Inverse ETFs are a great bear market option, but they may still appear too risky for investors looking for longer term safety. Gold, an investment known for its safety and reliability, though generally not the most exciting of investments, can provide a sanctuary for long term investors.
I am often asked, "Gold is near its all-time high, do you really think it will continue to rise?" Yes I do. As many know, when adjusted for inflation, gold is actually still a bit below its all-time high. As shown on the graph below, which is priced in current U.S. dollars, gold's peak occurred in 1980 when it reached a then $850.00, a price of $2358.04 in today's dollars.
(Image source: inflationdata.com)
As of this writing, gold is trading in the $1750.00 range, about $600.00 below its all-time high. Also, with the potential of devaluing currencies (discussed in the next section), gold could easily climb above its previous high, an inflation adjusted price of $2337.00.
But let's take a look at gold's performance in the tumultuous 2011 markets to gain an understanding of its potential performance in future volatile and/or bear markets.
Above is a one year graph of gold (kitco.com) and below is a one year graph of the S&P 500.
Click to enlarge:
Looking at the two graphs, one might begin think that gold prices tend to mirror major markets, similar to related inverse ETFs. Though this is in no way true, it is safe to say that when fear dominates the market, wise investors tend to move into gold.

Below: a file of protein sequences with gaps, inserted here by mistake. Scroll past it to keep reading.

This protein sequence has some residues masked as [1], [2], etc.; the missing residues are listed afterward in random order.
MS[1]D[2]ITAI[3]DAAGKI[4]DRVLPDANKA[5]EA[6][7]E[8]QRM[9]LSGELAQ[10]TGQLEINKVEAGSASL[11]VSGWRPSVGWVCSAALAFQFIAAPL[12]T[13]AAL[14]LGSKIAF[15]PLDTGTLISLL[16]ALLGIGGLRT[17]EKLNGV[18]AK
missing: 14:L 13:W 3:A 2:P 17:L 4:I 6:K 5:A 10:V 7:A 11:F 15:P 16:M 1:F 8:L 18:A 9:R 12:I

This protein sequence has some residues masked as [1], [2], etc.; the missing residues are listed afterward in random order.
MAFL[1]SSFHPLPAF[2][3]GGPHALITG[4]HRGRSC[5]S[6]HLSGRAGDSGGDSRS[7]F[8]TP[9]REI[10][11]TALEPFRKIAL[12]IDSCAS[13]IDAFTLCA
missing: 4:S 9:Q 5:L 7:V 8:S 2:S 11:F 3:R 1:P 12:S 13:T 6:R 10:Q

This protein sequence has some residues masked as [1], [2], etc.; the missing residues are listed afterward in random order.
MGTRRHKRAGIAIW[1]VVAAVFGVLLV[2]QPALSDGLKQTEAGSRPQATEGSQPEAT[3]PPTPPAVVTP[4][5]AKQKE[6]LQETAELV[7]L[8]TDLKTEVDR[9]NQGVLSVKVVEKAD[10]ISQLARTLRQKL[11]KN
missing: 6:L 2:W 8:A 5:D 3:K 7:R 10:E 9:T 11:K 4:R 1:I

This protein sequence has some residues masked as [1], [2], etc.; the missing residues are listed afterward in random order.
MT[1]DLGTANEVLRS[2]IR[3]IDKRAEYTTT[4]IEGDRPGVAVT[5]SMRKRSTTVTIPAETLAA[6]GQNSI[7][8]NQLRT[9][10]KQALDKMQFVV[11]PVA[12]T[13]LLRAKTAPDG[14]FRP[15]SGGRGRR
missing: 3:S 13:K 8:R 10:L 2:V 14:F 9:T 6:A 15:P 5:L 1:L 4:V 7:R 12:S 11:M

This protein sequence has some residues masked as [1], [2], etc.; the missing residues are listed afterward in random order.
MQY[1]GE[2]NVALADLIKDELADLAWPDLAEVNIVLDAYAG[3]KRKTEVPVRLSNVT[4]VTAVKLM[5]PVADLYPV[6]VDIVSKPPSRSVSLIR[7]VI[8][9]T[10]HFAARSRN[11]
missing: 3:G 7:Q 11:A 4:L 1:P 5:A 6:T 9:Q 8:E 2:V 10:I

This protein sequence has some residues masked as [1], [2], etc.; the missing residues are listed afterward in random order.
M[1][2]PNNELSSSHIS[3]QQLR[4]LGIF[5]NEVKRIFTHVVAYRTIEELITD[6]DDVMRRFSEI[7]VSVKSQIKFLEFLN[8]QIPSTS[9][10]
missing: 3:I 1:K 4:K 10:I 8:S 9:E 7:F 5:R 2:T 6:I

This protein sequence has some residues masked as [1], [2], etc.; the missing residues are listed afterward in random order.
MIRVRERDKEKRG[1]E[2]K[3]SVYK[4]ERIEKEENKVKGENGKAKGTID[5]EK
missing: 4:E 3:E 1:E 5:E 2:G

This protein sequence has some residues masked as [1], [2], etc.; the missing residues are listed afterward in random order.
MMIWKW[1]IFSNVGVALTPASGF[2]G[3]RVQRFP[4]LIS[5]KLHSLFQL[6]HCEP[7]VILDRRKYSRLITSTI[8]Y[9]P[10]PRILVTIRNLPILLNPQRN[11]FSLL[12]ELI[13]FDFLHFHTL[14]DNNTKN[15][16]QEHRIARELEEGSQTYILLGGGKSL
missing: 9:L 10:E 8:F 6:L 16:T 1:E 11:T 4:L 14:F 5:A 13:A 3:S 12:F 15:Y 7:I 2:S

When we look at August 2011 on the graphs above, we see what many of us experienced firsthand: The S&P 500 fell hard and fast. And look what happened to gold during this time- it peaked. Do I believe gold prices will rise again in a similar future event? Yes, I do.
However, since gold remained stable during the 1929 stock market crash, many wonder why would it act differently if our stock market fell today?
In 1929 we followed the gold standard. In other words, the U.S. dollar was backed by physical gold. This gold standard was abandoned in 1933 and, therefore, does not hold true today. The value of the bills in our wallet is not backed by any physical commodity. Our money is, in fact, not money but currency; the supply of which is determined by the Federal Reserve. And this is why gold reacts to market fluctuations much differently than it did in 1929. (More information on currencies is provided in the next section.)
Related mining stocks may also prove fruitful when gold is on the rise. As gold prices climb, this will increase the profit margins of related gold mining companies. And when this profit margin increases, generally, the company's stock price will quickly follow.
In summary, gold and gold mining stocks can be a very wise investment option for those looking for safety in a bear market.
In the next section, we will further explore the potential devaluing of currencies and possible related investment ideas.
Continue to Part IV